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Page last updated at 09:10 GMT, Wednesday, 28 March 2012 10:10 UK

'Some children do not learn from punishment'

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A report on the riots in England last summer has concluded that a lack of support for young people contributed to the unrest and that we should all be doing more to help young people develop what they call "character".

Serge Cefai, headteacher at the Sacred Heart Catholic School in Camberwell, said that he finds the suggestions in the report "insulting" because schools, particular those in challenging areas like London and inner-city "have been doing this from day one".

"You cant produce what we do with the children without making sure the basics are there", he said, adding that they have a strong discipline code that everyone follows and understands.

"It serves them well when they leave school", he said

Camila Batmanghelidjh, founder of the charity Kids Company, said building character comes from "learning a set of codes of social behaviours which schools are well placed to teach" and also the "capacity to regulate your emotion and energy".

She pointed that there are a group of young people who "lose the ability to regulate their emotions and energy" because of some trauma in their lives.

"They don't actually learn from punishment", she said because they are so impulsive and "driven by terror juices" they do not learn lessons from punishment but rather think that you hate them.

Adults need to take responsibility primarily for the safety of children so they are not terrorised then you can out in robust social values.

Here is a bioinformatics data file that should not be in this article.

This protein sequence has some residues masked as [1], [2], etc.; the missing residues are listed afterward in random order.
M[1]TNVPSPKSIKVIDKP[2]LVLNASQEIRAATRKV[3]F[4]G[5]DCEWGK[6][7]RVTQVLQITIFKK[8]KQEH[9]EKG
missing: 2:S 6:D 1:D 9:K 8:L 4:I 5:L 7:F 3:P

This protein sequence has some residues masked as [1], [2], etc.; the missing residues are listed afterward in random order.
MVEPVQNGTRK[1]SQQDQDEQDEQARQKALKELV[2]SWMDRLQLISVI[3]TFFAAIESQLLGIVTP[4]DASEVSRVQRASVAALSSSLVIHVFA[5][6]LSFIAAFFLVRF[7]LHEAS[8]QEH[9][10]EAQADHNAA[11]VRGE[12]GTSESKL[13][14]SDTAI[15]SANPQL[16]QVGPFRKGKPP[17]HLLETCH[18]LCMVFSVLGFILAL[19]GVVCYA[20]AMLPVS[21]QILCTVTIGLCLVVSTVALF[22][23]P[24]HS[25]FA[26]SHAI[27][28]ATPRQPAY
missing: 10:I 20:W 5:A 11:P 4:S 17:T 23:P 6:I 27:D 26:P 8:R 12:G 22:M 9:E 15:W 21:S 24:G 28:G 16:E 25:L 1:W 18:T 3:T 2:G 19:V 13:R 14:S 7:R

Serge Cefai disagreed and said that "children are safe when they understand exactly what the boundaries are and what is likely to happen next".

He said that society could learn from going into good schools and "children are constantly confused by different messages".

Mr Cefai said that the social messages they are being taught are being undermined by things like the justice system.

"Are we surprised", he said "that when children, who go out and do some dreadful things, are they are being told by people maybe that's not so bad and maybe I can do it again".

Camila Batmanghelidjh maintained that children are "much more intelligent than the current argument presents".

"The best conditions of care are robust condition of discipline, structure, predictability and good quality care combined with attachment and love", she said.

She went on to say that "the debate is being had from the wrong direction" and that "the problem does not reside in children it resides in adults".


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